# Jeans' theorem

## Main Question or Discussion Point

I'm trying to get from the magnetic vector potential

$\vec{A}(\vec{x},t) = \frac{1}{\sqrt{\mathcal{V}}}\sum_{\vec{k},\alpha=1,2}(c_{\vec{k}\alpha}(t) \vec{u}_{\vec{k}\alpha}(\vec{x}) + c.c.)$

where
$c_{\vec{k}\alpha}(t) = c_{\vec{k}\alpha}(0) e^{-i\omega_{\vec{k}\alpha}t}$
$\vec{u}_{\vec{k}\alpha}(t) = \vec{u}_{\vec{k}\alpha}(0) e^{i \vec{k} \cdot \vec{x}}$
c.c. = complex conjugate.

to Jeans' result

$H := \frac{1}{2}\int d^3\vec{x} (E^2 + B^2) = \sum_{k,\alpha}\left(\frac{\omega_{k\alpha}}{c}\right)^2 2c_{\vec{k}\alpha}^\ast c_{\vec{k}\alpha}$.

The first question I have is why we add the complex conjugate term at all. In classical electrodynamics, I'm used to dealing with the complex fields?

Tod derive the result, my approach was to define the complex vector potential

$\widetilde{\vec{A}}(\vec{x},t) = \frac{1}{\sqrt{\mathcal{V}}}\sum_{\vec{k},\alpha=1,2}c_{\vec{k}\alpha}(t) \vec{u}_{\vec{k}\alpha}(\vec{x})$

and use the relation

$H = \frac{1}{2}\int d^3\vec{x} \frac{1}{2} (\Re[\widetilde{\vec{E}}\cdot \widetilde{\vec{E}}^\ast]+\Re[\widetilde{\vec{B}}\cdot \widetilde{\vec{B}}^\ast])$

where $\widetilde{\vec{E}} = - \frac{1}{c}\frac{\partial \widetilde{\vec{A}}}{\partial t}, \;\widetilde{\vec{B}} = \nabla \times \widetilde{\vec{A}}$.

The first term is easy to deal with and gives (after using the normalization $\frac{1}{\mathcal{V}}\int d^3\vec{x} \vec{u}_{\vec{k}\alpha}\cdot\vec{u}_{\vec{k'}\alpha'}^\ast = \delta_{\vec{k}\vec{k}'}\delta_{\alpha\alpha'}$):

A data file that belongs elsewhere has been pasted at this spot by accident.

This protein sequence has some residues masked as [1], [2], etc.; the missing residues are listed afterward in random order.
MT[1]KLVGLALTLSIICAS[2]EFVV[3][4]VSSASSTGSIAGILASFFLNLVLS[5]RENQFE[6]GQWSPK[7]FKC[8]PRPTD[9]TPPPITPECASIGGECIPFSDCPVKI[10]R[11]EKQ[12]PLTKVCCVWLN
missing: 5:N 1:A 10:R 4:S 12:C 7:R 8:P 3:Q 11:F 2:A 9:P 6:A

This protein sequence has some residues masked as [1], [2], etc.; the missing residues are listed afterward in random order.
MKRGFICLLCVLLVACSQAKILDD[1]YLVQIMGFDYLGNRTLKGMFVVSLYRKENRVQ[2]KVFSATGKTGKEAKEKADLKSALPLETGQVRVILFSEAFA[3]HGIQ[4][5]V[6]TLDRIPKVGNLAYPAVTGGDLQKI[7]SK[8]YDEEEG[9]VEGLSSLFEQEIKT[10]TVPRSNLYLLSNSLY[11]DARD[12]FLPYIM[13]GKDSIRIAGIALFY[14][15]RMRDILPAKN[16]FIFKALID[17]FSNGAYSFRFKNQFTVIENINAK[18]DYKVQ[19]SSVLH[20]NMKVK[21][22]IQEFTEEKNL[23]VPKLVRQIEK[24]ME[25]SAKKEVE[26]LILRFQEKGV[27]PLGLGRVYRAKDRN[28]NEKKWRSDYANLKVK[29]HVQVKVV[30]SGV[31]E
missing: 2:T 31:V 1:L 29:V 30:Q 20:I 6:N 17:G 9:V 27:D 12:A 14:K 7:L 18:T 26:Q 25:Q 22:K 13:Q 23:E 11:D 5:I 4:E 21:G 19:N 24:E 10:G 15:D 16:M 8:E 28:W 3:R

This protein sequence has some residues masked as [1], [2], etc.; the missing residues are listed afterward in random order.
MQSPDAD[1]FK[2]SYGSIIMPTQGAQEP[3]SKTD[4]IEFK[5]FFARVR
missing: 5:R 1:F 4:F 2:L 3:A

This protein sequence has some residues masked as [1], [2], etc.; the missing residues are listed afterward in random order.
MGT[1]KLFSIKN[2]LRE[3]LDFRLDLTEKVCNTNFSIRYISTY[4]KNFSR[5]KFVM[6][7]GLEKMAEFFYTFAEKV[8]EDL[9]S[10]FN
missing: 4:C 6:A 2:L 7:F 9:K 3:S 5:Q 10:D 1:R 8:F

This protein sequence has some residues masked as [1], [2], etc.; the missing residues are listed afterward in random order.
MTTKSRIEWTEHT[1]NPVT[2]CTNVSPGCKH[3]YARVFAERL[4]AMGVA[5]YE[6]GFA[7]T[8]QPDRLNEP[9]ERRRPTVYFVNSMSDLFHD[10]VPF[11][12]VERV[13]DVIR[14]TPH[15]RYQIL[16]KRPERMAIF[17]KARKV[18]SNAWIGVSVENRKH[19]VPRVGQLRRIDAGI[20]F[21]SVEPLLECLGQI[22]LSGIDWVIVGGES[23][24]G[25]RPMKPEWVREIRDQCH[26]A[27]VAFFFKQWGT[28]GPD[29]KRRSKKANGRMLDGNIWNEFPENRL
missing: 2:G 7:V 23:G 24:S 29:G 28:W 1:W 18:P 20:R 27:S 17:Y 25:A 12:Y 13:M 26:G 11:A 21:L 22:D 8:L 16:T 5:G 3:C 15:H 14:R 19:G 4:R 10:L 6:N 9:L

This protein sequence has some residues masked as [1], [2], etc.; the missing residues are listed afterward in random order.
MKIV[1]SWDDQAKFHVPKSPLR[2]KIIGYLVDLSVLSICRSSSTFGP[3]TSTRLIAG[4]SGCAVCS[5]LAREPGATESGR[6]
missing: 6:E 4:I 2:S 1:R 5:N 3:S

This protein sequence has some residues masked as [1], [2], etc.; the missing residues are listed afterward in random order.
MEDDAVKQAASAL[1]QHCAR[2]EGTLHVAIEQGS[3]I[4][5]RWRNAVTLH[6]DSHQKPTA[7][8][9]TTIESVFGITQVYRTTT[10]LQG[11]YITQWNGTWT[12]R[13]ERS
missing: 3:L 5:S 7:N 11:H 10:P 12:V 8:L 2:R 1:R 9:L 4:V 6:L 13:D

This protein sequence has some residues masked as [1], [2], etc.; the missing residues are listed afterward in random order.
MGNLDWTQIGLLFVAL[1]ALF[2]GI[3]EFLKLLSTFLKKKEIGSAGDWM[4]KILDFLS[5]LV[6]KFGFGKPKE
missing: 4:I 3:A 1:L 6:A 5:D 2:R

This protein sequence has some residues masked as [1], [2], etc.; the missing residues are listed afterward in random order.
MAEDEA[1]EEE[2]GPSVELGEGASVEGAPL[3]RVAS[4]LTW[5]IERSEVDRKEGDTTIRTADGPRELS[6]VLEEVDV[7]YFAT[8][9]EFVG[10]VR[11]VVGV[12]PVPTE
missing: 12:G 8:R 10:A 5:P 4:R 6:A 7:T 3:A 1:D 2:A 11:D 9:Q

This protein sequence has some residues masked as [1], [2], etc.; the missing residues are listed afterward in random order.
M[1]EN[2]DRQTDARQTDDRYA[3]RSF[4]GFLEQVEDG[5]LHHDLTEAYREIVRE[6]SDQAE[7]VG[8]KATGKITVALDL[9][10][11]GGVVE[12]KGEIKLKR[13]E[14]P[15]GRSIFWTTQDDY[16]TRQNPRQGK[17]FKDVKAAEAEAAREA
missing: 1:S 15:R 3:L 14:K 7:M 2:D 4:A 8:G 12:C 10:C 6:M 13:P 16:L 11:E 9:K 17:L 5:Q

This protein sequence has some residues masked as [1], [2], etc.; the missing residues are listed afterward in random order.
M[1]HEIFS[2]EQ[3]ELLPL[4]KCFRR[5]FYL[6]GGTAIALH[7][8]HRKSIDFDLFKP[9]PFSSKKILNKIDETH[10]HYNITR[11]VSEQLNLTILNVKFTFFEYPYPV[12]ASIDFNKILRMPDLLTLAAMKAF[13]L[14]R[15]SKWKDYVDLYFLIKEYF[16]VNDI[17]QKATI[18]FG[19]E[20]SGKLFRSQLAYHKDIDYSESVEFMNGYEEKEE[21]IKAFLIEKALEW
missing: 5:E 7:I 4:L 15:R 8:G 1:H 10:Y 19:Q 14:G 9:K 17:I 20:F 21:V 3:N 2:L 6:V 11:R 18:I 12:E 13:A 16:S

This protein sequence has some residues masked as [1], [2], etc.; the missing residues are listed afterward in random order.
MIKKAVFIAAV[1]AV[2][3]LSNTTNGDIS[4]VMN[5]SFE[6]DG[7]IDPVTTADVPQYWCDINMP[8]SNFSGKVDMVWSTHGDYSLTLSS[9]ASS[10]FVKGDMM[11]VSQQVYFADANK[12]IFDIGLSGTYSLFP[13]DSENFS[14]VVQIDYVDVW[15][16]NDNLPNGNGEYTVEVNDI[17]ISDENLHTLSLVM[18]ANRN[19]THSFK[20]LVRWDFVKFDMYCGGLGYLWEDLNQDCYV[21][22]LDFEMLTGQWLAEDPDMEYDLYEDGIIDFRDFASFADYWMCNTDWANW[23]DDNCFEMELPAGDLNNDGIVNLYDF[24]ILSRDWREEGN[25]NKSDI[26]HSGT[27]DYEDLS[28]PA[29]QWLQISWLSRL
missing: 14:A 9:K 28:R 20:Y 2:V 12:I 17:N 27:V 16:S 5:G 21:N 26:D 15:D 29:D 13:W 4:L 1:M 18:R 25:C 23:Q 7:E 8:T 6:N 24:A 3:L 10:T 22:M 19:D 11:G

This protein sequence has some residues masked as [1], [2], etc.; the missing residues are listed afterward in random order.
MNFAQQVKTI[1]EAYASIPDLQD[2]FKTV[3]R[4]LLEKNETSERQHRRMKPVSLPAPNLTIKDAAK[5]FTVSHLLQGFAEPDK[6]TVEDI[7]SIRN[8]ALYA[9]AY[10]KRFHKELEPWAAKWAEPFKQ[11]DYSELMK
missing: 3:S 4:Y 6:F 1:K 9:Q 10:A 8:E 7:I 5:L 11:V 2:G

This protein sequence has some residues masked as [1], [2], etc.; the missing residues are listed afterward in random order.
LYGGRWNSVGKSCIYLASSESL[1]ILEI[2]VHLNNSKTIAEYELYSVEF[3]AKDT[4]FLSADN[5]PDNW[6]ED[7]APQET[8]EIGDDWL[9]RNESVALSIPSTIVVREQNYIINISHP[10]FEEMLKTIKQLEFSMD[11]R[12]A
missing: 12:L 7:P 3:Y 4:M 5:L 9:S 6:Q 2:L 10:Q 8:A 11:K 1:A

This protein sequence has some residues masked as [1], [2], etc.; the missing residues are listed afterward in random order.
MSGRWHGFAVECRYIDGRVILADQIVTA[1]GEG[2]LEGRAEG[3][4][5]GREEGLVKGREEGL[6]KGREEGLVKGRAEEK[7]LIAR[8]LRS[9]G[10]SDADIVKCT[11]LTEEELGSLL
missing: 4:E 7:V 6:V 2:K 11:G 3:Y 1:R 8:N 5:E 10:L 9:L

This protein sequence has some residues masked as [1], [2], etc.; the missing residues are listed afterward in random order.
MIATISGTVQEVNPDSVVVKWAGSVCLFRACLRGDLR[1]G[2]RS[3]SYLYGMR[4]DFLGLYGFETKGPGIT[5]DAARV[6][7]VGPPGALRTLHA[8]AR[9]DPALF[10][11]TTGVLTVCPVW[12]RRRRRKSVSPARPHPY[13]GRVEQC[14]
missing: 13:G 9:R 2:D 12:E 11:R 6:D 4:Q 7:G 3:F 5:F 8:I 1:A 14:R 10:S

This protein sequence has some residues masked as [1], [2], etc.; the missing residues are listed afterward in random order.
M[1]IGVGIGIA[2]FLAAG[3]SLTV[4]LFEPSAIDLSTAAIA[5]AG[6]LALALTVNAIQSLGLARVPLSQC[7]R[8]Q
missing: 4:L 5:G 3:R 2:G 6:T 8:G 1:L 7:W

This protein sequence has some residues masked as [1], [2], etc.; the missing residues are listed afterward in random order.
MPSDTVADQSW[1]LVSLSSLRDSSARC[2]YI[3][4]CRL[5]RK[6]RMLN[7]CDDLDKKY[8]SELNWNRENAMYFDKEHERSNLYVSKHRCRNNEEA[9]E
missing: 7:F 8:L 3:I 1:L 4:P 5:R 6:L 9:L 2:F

$\frac{1}{4}\int d^3 \vec{x}\Re[\widetilde{\vec{E}}\cdot \widetilde{\vec{E}}^\ast] = \frac{1}{4}\sum_{k,\alpha}\left(\frac{\omega_{k\alpha}}{c}\right)^2 c_{\vec{k}\alpha}^\ast c_{\vec{k}\alpha}$

The second term is a bit more problematic. Using the identity

$(\vec{k} \times \vec{u})\cdot(\vec{k}' \times \vec{u}') = \vec{k} \cdot\vec{k}' \vec{u} \cdot\vec{u}' - \vec{k} \cdot{u}' \vec{k}' \cdot\vec{u}$

I get

$\widetilde{\vec{B}} = \nabla \times \widetilde{\vec{A}} = \frac{1}{\sqrt{V}}\sum_{\vec{k},\alpha} i c_{\vec{k}\alpha} \vec{k} \times \vec{u}_{\vec{k}\alpha}$

so

$\frac{1}{2}\int d^3\vec{x} \frac{1}{2}\Re[\widetilde{\vec{B}}\cdot \widetilde{\vec{B}}^\ast]$

$= \frac{1}{4}\sum_{\vec{k},\alpha=1,2}\left(\frac{\omega_{\vec{k}\alpha}}{c}\right)^2 c_{\vec{k}\alpha}^\ast c_{\vec{k}\alpha} - \frac{1}{4}\frac{1}{V}\sum_{\vec{k},\vec{k}',\alpha,\alpha'}\int d^3 \vec{x} c^\ast_{\vec{k}'\alpha'}c_{\vec{k}\alpha} (\vec{k}\cdot \vec{u}^\ast_{\vec{k}'\alpha'})(\vec{k'}\cdot \vec{u}_{\vec{k}\alpha})$

where I have used the normalization condition to evaluate the first term. I'm stuck on how to evaluate this last integral. I know that I have to use the Gauge condition that $\vec{k} \cdot \vec{u}_{\vec{k}\alpha} = 0$ but I'm not sure how to incorporate it.

Any help would be greatly appreciated.

Last edited:

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I suppose what I want to show is that the term

$\sum_{\vec{k},\vec{k}',\alpha,\alpha'}\int d^3 \vec{x} c^\ast_{\vec{k}'\alpha'}c_{\vec{k}\alpha} (\vec{k}\cdot \vec{u}^\ast_{\vec{k}'\alpha'})(\vec{k'}\cdot \vec{u}_{\vec{k}\alpha})$

vanihses. For then,

$\frac{1}{2}\int d^3 \vec{x}\frac{1}{2}\Re[\widetilde{\vec{E}}\cdot\widetilde{\vec{E}}^\ast + \widetilde{\vec{B}}\cdot\widetilde{\vec{B}}^\ast] = \frac{1}{2}\sum_{\vec{k},\alpha}\left(\frac{\omega_{\vec{k}\alpha}}{c}\right)^2 c^\ast_{\vec{k}\alpha}c_{\vec{k}\alpha}$

which is uncannily similar to what I set out to show. I know $\vec{k} \cdot\vec{u}_{\vec{k}\alpha}$ so I can reduce the sum to a sum over $\sum_{\vec{k} \neq \vec{k}',\alpha,\alpha}$